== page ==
HBC gets permission to offer four-year degrees

November 30, 1999|By ANDREW SCHOTZ

ANNAPOLIS ? After a pointed debate about competition, accreditation and employment demands, a state commission on Thursday gave Hagerstown Business College permission to offer four-year degrees.

The Maryland Higher Education Commission voted 10-1 to let HBC, a private school, start bachelor's degree programs in information technology and business administration.

Pushing for a stronger, more educated local work force, leaders from Washington County's chamber of commerce and county government testified in favor of HBC's plan.

University System of Maryland representatives objected, saying the new programs would hurt the two-year-old university campus in downtown Hagerstown.

Duplicating local bachelor's degrees "will derail the efforts" to build up the downtown campus, said JoEllen Barnhart, the associate director of the campus, reading a letter by Executive Director C. David Warner III.


The approval comes after a two-year push by HBC to expand beyond associate degrees and certificates.

Calling it a "momentous" day, HBC President W. Christopher Motz said the next step is asking the Accrediting Council for Independent Colleges and Schools for approval. He couldn't predict when classes might begin.

Opponents from the university system emphasized that HBC isn't accredited by the Middle States Commission on Higher Education, often preventing HBC credits from being accepted by other schools.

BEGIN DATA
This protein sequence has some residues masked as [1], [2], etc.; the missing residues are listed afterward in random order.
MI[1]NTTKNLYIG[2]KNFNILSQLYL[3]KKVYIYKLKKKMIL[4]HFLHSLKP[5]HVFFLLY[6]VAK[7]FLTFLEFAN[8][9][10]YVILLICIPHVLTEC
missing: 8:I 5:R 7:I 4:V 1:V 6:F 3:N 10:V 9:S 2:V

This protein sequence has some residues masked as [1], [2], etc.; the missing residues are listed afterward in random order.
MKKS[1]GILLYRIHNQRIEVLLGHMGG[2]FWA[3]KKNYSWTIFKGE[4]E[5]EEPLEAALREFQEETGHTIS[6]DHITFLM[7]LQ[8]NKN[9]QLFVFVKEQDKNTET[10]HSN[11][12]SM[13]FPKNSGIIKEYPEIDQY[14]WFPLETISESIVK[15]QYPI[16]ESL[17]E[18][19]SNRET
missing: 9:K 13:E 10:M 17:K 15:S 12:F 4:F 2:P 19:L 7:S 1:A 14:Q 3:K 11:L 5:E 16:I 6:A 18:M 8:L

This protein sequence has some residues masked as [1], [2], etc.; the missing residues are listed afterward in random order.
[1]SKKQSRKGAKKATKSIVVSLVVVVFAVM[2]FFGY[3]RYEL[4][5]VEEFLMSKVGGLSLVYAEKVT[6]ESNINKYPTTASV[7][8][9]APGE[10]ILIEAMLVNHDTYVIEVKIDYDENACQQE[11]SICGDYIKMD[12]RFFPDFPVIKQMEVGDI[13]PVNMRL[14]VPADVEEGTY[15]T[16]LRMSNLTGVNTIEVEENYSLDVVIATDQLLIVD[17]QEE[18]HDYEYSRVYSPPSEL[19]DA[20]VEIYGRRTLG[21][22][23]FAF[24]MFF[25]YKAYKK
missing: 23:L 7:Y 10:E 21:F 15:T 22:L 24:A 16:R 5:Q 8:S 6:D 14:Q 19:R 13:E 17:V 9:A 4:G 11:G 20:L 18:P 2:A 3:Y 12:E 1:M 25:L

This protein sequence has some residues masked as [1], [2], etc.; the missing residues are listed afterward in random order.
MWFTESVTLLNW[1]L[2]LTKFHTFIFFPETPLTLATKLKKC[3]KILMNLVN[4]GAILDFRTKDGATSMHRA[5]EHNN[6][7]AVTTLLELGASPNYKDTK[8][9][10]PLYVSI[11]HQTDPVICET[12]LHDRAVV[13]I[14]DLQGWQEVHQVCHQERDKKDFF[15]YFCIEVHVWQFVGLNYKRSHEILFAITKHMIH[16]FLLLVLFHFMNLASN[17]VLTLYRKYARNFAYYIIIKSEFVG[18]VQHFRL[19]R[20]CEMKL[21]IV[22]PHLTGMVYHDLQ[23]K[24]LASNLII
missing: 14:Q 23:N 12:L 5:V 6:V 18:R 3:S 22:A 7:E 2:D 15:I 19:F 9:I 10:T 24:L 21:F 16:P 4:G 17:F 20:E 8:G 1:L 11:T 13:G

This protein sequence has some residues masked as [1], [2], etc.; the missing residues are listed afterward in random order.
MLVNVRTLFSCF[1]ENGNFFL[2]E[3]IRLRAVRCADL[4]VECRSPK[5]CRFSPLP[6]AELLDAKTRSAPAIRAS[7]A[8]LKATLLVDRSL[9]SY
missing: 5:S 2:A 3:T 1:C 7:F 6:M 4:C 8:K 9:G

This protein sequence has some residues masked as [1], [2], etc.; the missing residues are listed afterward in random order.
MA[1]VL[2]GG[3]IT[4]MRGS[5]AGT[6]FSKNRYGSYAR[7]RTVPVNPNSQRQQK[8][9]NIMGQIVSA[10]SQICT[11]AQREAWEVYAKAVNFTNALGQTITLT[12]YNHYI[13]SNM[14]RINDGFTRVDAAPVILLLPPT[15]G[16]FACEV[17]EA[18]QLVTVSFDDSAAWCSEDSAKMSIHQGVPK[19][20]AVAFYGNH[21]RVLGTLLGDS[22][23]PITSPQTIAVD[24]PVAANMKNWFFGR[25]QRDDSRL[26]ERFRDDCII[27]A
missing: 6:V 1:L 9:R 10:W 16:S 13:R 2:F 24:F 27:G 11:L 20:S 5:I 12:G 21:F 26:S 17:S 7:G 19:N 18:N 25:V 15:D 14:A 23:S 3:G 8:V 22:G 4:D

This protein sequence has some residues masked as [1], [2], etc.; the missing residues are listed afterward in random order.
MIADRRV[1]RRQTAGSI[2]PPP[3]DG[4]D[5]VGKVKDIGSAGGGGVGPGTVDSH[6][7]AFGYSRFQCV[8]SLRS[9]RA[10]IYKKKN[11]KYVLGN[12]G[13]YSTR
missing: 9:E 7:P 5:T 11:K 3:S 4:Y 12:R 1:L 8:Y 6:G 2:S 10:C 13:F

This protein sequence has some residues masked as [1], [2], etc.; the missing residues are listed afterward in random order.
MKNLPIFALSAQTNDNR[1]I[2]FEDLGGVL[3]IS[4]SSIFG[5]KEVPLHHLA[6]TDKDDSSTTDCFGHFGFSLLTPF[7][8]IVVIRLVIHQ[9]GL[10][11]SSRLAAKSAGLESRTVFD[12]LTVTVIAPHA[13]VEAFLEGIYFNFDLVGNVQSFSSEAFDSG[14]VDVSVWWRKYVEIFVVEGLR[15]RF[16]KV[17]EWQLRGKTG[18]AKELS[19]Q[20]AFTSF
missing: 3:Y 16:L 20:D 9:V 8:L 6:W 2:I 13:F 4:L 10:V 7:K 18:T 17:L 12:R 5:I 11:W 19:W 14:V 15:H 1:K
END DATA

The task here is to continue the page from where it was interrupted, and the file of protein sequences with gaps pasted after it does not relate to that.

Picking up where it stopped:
Although Kevin M. O'Keefe, chairman of the Maryland Higher Education Commission, said a lack of regional accreditation cannot be a reason for denying HBC's request, some commissioners strongly urged HBC to pursue it.

Regardless, the central issue is preparing people for jobs, said Commissioner Sherman L. Ragland II, who accused the university system of "throwing stones at the wrong thing."

Ragland said he more heavily weighed comments about the degree proposal from county government and business officials than those from the public university system, which sees HBC as a competitor.

Washington County Commissioners President John F. Barr and Bradley D. Pingrey, the chairman of the Hagerstown-Washington County Chamber of Commerce's board, backed HBC's expansion as a way to further the local economy.

More college opportunities would make Washington County better suited for high-technology jobs, Pingrey told the commission.

When the county recruits new businesses, Barr said, "it has become very apparent that higher education is in demand."

Motz has said that Washington County's percentage of residents older than 25 with bachelor's degrees is about half the state average.

To back its request, HBC presented work force studies showing a sizable gap between the number of information technology and business administration bachelor's degree recipients and the number of projected jobs. The studies covered Washington and Frederick counties in Maryland; Franklin County, Pa.; and Berkeley County, W.Va.

Teri Hollander, the university system's associate vice chancellor for academic affairs, countered that HBC hasn't documented that there's a high student demand for four-year degrees.

The University System of Maryland at Hagerstown offers bachelor's and master's degrees.

Warner said last month that the nursing, education and social work programs are growing, but the business administration and information systems management programs are not.

HBC is owned by Kaplan Higher Education, part of The Washington Post Co.

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